WARSAW, Poland — A Belarus church spokesman defended Catholics during the current crisis after a bishop was threatened with prosecution for “inciting hatred against government officials.”

The prosecutor-general handed a written warning to Auxiliary Bishop Yury Kasabutski, currently running the Minsk-Mohilev Archdiocese during the forced exile of Archbishop Tadeusz Kondrusiewicz, the bishops’ conference president.

The spokesman said comments by Kasabutski “were taken out of context.”

“Clearly, the authorities haven’t liked his forceful public statements,” Father Yuri Sanko added. “But this is what the church does — we aren’t against the government, just praying for peace and conversion.”

In a Nov. 19 interview with Catholic News Service, he said Kasabutski had been “treated politely and calmly,” but added that the Catholic Church saw no reason to “change its way of speaking and acting.”

“Everything we say and do is based on the Gospel — if someone wants to read that in an extremist way, they can always do so,” Sanko said.

Tensions are high in Belarus, where mass protests have continued since the disputed Aug. 9 reelection of President Alexander Lukashenko. They heightened following the death of artist Raman Bandarenka, who died Nov. 12 after he was beaten and arrested when masked men arrived in Minsk’s Chervyakova Street to dismantle his display of national flags.

The 31-year-old was commemorated at Catholic and Orthodox church services.

Preaching at a Nov. 13 Mass in Minsk’s Blessed Virgin Cathedral, broadcast live on the church’s news website, Kasabutski said Catholics had been left “shocked, grieving and pained” by Bandarenka’s death and were “praying daily for an end to violence,” which was “spreading as new victims appeared.”

He added that it was “becoming harder for people to forgive,” but said “fraternity despite divisions” offered the best way of honoring Bandarenka and others “who died for their beliefs, for national prosperity and a better future for all Belarusians.”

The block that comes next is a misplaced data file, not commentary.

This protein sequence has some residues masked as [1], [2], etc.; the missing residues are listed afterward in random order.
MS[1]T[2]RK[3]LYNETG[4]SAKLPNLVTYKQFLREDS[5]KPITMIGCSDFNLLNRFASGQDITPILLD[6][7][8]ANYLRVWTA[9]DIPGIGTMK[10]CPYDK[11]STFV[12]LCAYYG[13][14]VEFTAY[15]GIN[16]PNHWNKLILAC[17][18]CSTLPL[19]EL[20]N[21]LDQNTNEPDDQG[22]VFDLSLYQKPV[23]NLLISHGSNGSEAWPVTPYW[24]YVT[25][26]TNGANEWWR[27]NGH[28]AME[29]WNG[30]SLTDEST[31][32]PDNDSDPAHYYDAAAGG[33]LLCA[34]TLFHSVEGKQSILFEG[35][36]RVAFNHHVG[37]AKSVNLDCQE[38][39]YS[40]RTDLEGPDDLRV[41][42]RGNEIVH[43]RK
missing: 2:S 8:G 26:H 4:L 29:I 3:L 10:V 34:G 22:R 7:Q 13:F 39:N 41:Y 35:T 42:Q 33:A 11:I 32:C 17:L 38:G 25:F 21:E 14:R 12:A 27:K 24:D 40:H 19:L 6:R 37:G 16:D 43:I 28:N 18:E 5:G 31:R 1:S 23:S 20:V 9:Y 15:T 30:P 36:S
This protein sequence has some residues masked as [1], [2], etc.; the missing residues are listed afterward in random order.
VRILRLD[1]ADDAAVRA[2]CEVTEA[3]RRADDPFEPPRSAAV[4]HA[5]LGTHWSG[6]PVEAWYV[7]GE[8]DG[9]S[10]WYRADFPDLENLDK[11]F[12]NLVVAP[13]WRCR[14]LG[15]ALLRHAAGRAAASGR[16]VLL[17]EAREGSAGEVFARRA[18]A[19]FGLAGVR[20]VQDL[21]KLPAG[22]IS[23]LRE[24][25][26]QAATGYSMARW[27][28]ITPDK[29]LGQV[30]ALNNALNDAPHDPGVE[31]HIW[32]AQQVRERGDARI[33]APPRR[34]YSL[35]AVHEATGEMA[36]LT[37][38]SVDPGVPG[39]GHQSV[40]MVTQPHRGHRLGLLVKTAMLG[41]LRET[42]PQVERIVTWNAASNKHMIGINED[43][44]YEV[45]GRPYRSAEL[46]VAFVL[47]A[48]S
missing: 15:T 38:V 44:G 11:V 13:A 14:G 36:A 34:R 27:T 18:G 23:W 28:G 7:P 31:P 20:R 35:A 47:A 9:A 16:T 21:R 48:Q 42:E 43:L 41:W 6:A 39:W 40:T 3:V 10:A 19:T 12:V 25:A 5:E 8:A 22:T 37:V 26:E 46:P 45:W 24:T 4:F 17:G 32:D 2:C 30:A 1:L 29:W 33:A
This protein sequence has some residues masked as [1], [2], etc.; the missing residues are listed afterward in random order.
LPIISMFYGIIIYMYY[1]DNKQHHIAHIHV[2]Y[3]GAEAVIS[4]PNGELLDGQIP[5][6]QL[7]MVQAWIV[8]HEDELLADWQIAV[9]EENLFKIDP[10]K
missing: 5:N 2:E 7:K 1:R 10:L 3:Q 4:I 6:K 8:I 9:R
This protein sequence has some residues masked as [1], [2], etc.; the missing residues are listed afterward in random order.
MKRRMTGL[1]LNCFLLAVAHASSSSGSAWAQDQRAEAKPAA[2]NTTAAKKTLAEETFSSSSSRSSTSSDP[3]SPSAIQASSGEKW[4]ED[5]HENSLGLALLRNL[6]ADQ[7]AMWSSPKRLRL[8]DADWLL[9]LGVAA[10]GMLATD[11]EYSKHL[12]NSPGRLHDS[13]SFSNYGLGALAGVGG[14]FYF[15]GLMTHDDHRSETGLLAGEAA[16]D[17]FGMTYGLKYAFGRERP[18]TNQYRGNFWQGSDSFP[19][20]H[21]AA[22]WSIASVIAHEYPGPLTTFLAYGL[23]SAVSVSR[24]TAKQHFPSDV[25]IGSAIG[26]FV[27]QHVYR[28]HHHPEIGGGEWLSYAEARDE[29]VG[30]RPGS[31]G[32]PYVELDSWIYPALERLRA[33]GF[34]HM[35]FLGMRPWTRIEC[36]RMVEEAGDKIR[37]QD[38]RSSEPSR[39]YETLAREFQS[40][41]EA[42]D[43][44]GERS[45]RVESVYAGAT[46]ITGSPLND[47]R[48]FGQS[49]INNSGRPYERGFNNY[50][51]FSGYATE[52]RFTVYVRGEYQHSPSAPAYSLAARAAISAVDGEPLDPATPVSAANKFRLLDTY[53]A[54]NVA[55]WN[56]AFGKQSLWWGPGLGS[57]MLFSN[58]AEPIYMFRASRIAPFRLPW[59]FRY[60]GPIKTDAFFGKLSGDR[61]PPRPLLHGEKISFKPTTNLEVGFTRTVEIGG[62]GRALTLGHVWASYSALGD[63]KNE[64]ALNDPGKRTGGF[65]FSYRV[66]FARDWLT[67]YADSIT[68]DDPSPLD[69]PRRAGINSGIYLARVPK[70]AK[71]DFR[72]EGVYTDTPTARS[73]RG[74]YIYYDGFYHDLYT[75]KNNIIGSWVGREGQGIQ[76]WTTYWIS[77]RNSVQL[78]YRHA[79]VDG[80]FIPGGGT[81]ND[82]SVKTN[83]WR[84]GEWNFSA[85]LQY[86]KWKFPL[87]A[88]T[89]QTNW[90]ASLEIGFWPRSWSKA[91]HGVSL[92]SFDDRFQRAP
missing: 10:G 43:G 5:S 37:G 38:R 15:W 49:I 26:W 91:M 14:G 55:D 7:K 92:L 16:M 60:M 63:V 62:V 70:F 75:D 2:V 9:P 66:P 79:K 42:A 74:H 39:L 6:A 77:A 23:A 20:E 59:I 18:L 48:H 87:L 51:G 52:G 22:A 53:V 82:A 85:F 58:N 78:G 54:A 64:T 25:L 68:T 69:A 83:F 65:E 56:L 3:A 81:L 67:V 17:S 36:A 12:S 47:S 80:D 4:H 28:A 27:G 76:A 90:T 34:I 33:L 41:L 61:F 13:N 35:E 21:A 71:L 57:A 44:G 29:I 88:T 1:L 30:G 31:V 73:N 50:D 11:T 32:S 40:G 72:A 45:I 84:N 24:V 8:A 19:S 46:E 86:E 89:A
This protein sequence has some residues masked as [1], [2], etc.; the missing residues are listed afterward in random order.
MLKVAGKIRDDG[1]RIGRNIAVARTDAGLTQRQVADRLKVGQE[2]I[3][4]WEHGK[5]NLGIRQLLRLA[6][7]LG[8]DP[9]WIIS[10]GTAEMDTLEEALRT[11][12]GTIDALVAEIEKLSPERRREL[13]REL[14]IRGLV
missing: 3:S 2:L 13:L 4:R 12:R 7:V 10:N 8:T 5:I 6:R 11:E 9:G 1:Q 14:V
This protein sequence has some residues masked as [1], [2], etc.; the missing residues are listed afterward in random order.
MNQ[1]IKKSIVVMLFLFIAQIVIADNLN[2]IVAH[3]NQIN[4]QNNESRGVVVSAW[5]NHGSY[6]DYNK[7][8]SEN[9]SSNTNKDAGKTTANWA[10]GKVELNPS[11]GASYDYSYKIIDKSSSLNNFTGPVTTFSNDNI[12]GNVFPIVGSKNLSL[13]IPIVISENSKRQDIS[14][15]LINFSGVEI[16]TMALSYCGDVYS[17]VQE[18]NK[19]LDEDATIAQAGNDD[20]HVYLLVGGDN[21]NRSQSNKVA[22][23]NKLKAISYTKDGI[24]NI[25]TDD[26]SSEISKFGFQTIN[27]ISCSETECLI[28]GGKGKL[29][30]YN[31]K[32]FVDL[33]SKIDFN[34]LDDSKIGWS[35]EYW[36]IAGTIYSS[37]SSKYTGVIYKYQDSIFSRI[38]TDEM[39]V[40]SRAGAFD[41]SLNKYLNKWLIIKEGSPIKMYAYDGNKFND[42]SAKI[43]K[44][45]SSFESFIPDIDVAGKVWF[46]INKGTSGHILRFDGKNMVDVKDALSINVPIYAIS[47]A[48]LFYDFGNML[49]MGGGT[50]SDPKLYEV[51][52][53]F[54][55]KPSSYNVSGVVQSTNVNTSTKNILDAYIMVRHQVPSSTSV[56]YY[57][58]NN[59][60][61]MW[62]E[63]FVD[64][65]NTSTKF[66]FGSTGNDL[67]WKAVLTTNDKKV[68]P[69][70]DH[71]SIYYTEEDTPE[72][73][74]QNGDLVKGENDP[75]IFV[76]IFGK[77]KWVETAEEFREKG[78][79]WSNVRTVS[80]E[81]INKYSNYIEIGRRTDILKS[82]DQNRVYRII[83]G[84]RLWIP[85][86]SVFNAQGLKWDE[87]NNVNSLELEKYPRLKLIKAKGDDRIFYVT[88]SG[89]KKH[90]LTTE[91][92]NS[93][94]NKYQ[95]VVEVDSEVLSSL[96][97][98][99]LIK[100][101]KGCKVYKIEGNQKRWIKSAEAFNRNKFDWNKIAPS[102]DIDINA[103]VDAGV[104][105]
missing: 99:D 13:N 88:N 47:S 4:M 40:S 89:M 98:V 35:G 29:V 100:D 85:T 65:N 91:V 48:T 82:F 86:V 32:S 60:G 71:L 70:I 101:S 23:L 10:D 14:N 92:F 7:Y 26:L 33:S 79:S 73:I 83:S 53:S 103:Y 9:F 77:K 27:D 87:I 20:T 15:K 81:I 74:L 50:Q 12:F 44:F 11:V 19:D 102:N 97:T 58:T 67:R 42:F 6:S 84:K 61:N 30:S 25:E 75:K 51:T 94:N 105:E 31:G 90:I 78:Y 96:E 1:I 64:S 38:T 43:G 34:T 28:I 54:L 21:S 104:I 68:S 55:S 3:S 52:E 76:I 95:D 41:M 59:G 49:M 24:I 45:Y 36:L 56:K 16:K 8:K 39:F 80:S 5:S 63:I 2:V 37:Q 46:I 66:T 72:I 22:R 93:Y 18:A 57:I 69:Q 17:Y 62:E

Opposition media said dozens more were arrested Nov. 15 when riot police broke up a shrine of flowers and crosses at the site of the artist’s arrest.

Kasabutski later said the shrine’s destruction had highlighted “increasing fear of the Belarusian people by the state government.”

“We all know and see well what is happening in our beloved Belarus — violence, torture, disdain for human dignity, aggression by state security agencies toward peaceful citizens,” the bishop said on social media Nov. 15.

“The arrest of so many peaceful citizens should intimidate others, but all these repressions only strengthen us … nor should we forget to join in prayer for those whose hands are covered with human blood.”

In a Nov. 18 statement, the prosecutor’s office said the bishop’s “aggressive tone” had “deliberately raised the level of tension in society, inciting hatred against government officials, including law enforcement agencies.”

It added that religious organizations were not allowed to “assess the legality of actions by officials and citizens” and said the government’s commissioner for religions and nationalities would now “eliminate the identified violations and take additional measures.”

Sanko told CNS the Catholic Church was not “legally assessing state officials,” but “only calling for things to be done in a humane, cultured way, without igniting tensions.”

He added that Catholics still awaited the return of Kondrusiewicz, who was unexpectedly barred from crossing the border with Poland Aug. 31, but said hopes were high a new Vatican nuncio, Archbishop Ante Jozic, would use “legal and diplomatic procedures” to help him.

He said Kondrusiewicz was “deeply worried about his church and faithful.”

“We are living and working within the law of our country, reacting in a religious way on behalf of those hurt or killed. At present, we’ve no idea how the situation will develop.”